I care about this place, Scolpaig and my opinion counts because it is part of our very fragile planet, I may not be a local but I too live on the Earth. People need jobs but there will be no jobs if we are all dead. Wake up world we need to think beyond ourselves – think of the consequences, think of the future. And yes, I am proud to be an EXTINCTION REBELLION WARRIOR!

Everyone came out of this meeting very charged. I went to yoga in the evening and felt sad.

Thursday – A beautiful poetry reading evening at Taigh Chearsabhagh art centre  By Niall Campbell and Pauline Prior-Pitt.

Friday – yoga, housework and Hurray John returns – I’ve had some restorative ‘on my own time’ but now look forward to ‘our time’ and place together.

Saturday 01.30am I hear John drive down the track. We have tea and share experiences before retiring for the remainder of the night.

 

Purple Haze

Weather: The air is warm and we have also been affected by the record temperatures ‘enjoyed’ by those in the South of England. At one stage it was 22C – uncomfortably hot in these parts.. Towards the end of the week the weather once again, had noticeably shifted and the strong winds returned, frequently accompanied by heavy rain.

This week began with a visit to the one and only ‘Benbecula Thrift Shop’ (a charity shop) to collect some furry jackets and wedding hats (for the Lochmaddy week, Photo-booth event on the 31st July). We then drove to Scolpaig Tower in the North-East of Uist, where Nicola and I walked the few hundred yards along the loch past a deserted farmstead to the bay. The day was warm and bright with the Machair grasslands shimmering purple and yellow and the white lilies on the water opening their petals to enjoy the maximum effect of the sun’s rays. This bay is sheltered by a small enclave and a rocky outcrop where the clear turquoise blue sea pours into the many crevasses in the rock face. Here is where the intended rocket site will be situated, a proposal which is almost beyond belief, and hopefully can be resisted. There are people swimming in the bay. They are quietly snorkeling whilst swimming over the lush seaweed in order to see the marine life beneath. The sea and sky reflect in a spectrum of blues and the white sand shows in patches and pathways beneath the surface of the water. Nicola and I resolved to return later in the week to picnic and to swim in this beautiful place.

Keith had booked a boat to fish in Loch Fada, one of the largest freshwater lochs on the island. We rowed along one arm of the loch making the usual drifts across and casting our flies. The boat that we were using was not the usual club boat but a larger, heavier one which we were obliged to use, as a visitor had mistakenly taken the wrong boat. Once or twice we managed to gently ground the boat in the shallow water due to our unfamiliarity with the topography of the loch. The weather was promising and there was a nice ripple on the surface. Trout came there none – and to add insult to injury, my rather expensive fly line somehow parted in the middle, necessitating onboard repairs before being able to continue fishing. It was very quiet and no fish were moving. Later when we encountered the visitor who had used our boat we asked how they had fared. We have caught just 6 fish said he… “Excellent, well done” we said, not meaning it.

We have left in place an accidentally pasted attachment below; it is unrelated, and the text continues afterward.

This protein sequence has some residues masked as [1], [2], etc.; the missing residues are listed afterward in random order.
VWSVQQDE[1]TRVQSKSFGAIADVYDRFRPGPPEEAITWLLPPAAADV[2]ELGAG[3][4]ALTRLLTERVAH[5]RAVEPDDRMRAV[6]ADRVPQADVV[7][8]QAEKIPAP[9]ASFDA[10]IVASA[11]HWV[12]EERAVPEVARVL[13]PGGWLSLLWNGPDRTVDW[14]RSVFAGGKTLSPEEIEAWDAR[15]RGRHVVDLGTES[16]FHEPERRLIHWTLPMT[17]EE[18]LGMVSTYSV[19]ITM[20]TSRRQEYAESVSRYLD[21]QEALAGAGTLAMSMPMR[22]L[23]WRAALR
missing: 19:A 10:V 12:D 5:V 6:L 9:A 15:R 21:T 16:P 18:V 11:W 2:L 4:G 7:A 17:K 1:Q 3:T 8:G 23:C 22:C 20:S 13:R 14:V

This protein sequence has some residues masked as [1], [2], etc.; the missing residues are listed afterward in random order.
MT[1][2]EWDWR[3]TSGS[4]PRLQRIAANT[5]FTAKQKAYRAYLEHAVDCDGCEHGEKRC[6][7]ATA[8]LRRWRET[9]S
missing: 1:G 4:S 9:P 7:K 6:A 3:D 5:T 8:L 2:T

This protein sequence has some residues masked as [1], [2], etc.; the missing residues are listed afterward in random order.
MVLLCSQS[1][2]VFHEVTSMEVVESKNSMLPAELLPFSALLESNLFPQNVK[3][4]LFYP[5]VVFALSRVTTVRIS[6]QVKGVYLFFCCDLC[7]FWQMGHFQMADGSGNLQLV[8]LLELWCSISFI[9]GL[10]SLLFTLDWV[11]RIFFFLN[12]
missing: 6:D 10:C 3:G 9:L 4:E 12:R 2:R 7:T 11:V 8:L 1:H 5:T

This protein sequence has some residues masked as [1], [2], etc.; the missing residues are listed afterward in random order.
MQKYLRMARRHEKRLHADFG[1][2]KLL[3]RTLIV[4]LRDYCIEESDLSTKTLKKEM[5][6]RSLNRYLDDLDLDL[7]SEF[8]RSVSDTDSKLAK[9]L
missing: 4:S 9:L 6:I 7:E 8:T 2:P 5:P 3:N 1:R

July 31st, Lochmaddy week. As a part of the programme of events we agreed to set up the ‘Photo-booth’. Nicola has some experience in this area whereas my previous involvement had been only to obtain a passport photo. Having acquired the necessary dressing up items earlier in the week, from the charity shop – we set up our ‘Photo-booth’, just outside the Lochmaddy community hall – it was such a beautiful day. Business was slow as the event was not particularly well attended, although we did have some fun with people posing – using our dressing up outfits. This also proved to be an excellent way to engage with the community and to let people know what we are doing. Nicola and I were asked to run the ‘Photo-booth’ again at the RNLI day in a couple of weeks. Hopefully on this occasion we will also improve our booth as a result of this experience, so watch this space.

The weather continued to be dry and warm and we revisited ‘our’ bay at Scolpaig, this time with our wet suits. We took a walk to the nearby sea caves and searched for wild flowers before relaxing for an extended picnic and lunch. Thus fortified we swam in the bay until it was time to pack up and make the walk past the loch back to our van. There are still new flowers to be seen everyday and an encouraging amount and variety of butterflies. Purple is becoming the predominant flower colour – Bell heather, a variety of thistles, highland heather and numerous others that we are attempting to identify. If I squint (or take my glasses off) a purple haze shimmers over the greenness.